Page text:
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ICHRN Knowledge Library

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ICHRN Knowledge Library
  • Date
    2007-12-10
  • Title
    Moral Distress: Recognizing it to Retain Nurses
  • Journal

  • Publisher
    Jannetti Publications, Inc.; Nursing Economics
  • Year
    2007
  • Author
    Pendry PS
  • Description
    This publication is available through Medscape Nurses www.medscape.com/nurses [Excerpt from publisher]Today's acute care environment presents nurses with difficult situations that may cause them to experience moral distress. Medical advances provide today's practitioners with treatment decisions that did not exist previously. Chronic staffing shortages and inadequate resources lead to feelings of inadequacy in providing appropriate care to patients. Managed care directives, health care regulations, and institutional expectations further complicate care provision. Faced with these challenges, 15% of the nurses in one study reported resigning a position due to experiencing moral distress (Corley, Elswick, Gorman, & Clor, 2001). With the American Association of Colleges of Nursing (2005) predicting a continuing intensification of the current nursing shortage, understanding and addressing an issue with the potential to affect nursing retention becomes crucial.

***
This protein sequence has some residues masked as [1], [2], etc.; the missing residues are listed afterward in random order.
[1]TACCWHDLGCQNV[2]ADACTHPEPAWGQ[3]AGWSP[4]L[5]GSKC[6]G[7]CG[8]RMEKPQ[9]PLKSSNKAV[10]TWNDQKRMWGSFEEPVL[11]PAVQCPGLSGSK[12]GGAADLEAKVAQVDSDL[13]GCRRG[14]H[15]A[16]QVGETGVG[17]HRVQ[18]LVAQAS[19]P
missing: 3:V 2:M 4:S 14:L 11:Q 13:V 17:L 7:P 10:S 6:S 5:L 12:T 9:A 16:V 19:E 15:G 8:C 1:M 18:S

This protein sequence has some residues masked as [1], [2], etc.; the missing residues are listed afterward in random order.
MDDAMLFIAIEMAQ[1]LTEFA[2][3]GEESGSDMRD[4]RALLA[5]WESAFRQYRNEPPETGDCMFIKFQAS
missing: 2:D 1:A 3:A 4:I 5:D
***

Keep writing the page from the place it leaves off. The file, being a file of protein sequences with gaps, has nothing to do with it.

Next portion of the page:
• Categories
    Nursing Human Resources Management, Work Environment
  • Keywords
    retention; work environment;
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